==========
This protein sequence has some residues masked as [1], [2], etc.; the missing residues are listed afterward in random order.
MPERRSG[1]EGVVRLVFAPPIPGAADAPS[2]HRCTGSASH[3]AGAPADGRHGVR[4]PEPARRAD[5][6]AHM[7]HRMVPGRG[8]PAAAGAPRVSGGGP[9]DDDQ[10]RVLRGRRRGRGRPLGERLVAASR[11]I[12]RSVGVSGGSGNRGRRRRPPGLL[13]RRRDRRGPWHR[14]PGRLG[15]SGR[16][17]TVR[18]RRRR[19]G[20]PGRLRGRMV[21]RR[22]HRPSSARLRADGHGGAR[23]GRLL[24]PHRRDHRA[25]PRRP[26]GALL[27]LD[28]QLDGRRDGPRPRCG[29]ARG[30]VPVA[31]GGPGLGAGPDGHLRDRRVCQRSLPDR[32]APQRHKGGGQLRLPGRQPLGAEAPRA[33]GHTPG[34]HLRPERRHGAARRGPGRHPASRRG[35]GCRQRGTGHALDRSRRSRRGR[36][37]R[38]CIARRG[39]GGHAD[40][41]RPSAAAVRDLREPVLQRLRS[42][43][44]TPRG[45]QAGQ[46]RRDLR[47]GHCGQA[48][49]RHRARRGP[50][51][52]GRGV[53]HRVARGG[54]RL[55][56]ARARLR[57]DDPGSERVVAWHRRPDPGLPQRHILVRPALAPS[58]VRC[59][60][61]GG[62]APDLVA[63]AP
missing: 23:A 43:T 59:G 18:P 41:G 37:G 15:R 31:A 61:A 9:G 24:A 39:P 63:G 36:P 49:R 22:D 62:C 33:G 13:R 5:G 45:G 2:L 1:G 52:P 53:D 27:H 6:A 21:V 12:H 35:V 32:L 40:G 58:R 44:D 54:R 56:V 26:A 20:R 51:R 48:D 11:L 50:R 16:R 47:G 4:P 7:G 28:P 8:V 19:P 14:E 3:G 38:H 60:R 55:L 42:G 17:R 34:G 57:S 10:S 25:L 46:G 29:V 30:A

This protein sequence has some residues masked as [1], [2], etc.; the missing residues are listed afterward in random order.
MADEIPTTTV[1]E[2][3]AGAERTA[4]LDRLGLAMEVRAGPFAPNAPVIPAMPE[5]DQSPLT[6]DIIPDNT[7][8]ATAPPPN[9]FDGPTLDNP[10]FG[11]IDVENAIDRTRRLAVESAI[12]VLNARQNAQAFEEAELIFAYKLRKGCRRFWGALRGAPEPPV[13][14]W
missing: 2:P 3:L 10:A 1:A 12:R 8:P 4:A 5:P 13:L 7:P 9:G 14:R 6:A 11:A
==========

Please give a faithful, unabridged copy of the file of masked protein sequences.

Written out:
This protein sequence has some residues masked as [1], [2], etc.; the missing residues are listed afterward in random order.
MPERRSG[1]EGVVRLVFAPPIPGAADAPS[2]HRCTGSASH[3]AGAPADGRHGVR[4]PEPARRAD[5][6]AHM[7]HRMVPGRG[8]PAAAGAPRVSGGGP[9]DDDQ[10]RVLRGRRRGRGRPLGERLVAASR[11]I[12]RSVGVSGGSGNRGRRRRPPGLL[13]RRRDRRGPWHR[14]PGRLG[15]SGR[16][17]TVR[18]RRRR[19]G[20]PGRLRGRMV[21]RR[22]HRPSSARLRADGHGGAR[23]GRLL[24]PHRRDHRA[25]PRRP[26]GALL[27]LD[28]QLDGRRDGPRPRCG[29]ARG[30]VPVA[31]GGPGLGAGPDGHLRDRRVCQRSLPDR[32]APQRHKGGGQLRLPGRQPLGAEAPRA[33]GHTPG[34]HLRPERRHGAARRGPGRHPASRRG[35]GCRQRGTGHALDRSRRSRRGR[36][37]R[38]CIARRG[39]GGHAD[40][41]RPSAAAVRDLREPVLQRLRS[42][43][44]TPRG[45]QAGQ[46]RRDLR[47]GHCGQA[48][49]RHRARRGP[50][51][52]GRGV[53]HRVARGG[54]RL[55][56]ARARLR[57]DDPGSERVVAWHRRPDPGLPQRHILVRPALAPS[58]VRC[59][60][61]GG[62]APDLVA[63]AP
missing: 23:A 43:T 59:G 18:P 41:G 37:G 15:R 31:A 61:A 9:G 24:A 39:P 63:G 36:P 49:R 22:D 62:C 33:G 13:R 5:G 45:G 2:L 1:G 52:P 53:D 27:H 6:A 21:V 12:H 35:V 32:L 40:G 58:R 44:D 54:R 56:V 26:A 20:R 51:R 48:D 11:L 50:R 16:R 47:G 4:P 7:G 28:P 8:V 19:P 14:E 3:G 38:H 60:R 55:L 42:G 17:R 34:G 57:S 10:S 25:L 46:G 29:V 30:A

This protein sequence has some residues masked as [1], [2], etc.; the missing residues are listed afterward in random order.
MADEIPTTTV[1]E[2][3]AGAERTA[4]LDRLGLAMEVRAGPFAPNAPVIPAMPE[5]DQSPLT[6]DIIPDNT[7][8]ATAPPPN[9]FDGPTLDNP[10]FG[11]IDVENAIDRTRRLAVESAI[12]VLNARQNAQAFEEAELIFAYKLRKGCRRFWGALRGAPEPPV[13][14]W
missing: 2:P 3:L 10:A 1:A 12:R 8:P 4:A 5:P 13:L 7:P 9:G 14:R 6:A 11:A